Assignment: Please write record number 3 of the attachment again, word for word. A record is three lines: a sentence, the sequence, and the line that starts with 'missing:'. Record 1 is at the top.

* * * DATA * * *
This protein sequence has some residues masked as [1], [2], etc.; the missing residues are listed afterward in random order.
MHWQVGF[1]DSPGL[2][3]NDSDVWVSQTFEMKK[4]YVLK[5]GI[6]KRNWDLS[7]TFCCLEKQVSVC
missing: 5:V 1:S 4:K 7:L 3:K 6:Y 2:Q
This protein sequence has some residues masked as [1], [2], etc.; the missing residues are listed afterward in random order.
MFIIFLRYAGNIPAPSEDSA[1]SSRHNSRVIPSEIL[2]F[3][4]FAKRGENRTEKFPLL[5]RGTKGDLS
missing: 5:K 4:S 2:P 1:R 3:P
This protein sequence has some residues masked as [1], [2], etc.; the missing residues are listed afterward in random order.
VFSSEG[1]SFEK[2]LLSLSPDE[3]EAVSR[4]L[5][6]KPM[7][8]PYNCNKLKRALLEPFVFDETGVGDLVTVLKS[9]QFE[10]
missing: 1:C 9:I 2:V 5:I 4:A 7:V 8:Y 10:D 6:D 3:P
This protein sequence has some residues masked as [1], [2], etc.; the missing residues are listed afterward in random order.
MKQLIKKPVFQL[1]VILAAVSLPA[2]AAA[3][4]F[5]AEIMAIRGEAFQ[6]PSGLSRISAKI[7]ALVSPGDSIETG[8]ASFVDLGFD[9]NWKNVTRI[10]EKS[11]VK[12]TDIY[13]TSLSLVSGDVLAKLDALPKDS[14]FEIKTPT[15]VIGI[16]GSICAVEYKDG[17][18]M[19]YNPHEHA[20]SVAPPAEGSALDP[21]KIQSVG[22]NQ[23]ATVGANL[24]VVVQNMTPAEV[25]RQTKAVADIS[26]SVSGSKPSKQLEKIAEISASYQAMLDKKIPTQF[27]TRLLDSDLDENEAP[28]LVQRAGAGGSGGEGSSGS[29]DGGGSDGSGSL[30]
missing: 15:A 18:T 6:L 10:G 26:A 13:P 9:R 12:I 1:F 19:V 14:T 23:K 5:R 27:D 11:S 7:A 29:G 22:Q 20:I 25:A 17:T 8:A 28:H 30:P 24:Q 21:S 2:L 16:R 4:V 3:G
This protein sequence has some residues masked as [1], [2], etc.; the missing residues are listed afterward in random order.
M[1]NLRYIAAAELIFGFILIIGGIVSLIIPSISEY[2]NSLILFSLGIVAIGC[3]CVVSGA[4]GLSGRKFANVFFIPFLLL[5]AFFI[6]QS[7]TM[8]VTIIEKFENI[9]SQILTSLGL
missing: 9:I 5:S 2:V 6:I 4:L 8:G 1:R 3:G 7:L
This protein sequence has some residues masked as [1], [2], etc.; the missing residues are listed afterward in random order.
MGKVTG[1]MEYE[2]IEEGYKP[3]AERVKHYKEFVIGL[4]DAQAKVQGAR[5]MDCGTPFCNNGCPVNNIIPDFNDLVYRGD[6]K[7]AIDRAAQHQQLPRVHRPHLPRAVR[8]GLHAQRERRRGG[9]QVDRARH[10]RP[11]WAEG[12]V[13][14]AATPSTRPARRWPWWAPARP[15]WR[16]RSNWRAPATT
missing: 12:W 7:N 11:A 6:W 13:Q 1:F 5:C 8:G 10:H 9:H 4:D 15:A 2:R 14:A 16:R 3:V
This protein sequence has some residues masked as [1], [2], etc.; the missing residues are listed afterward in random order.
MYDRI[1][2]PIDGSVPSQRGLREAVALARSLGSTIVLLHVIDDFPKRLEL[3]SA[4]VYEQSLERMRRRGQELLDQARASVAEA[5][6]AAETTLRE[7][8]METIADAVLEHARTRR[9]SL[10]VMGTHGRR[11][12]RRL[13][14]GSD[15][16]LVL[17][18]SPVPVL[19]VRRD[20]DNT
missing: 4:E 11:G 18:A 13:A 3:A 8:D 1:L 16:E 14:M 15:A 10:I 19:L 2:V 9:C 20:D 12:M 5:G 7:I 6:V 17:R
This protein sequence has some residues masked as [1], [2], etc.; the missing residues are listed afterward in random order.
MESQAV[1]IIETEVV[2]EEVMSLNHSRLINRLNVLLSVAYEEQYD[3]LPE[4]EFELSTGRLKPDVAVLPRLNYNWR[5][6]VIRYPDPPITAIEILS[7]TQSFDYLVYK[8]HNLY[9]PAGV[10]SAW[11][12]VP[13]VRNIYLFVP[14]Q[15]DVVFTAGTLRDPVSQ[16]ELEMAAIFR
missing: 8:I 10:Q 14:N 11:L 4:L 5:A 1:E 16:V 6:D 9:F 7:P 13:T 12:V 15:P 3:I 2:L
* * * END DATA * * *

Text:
This protein sequence has some residues masked as [1], [2], etc.; the missing residues are listed afterward in random order.
VFSSEG[1]SFEK[2]LLSLSPDE[3]EAVSR[4]L[5][6]KPM[7][8]PYNCNKLKRALLEPFVFDETGVGDLVTVLKS[9]QFE[10]
missing: 1:C 9:I 2:V 5:I 4:A 7:V 8:Y 10:D 6:D 3:P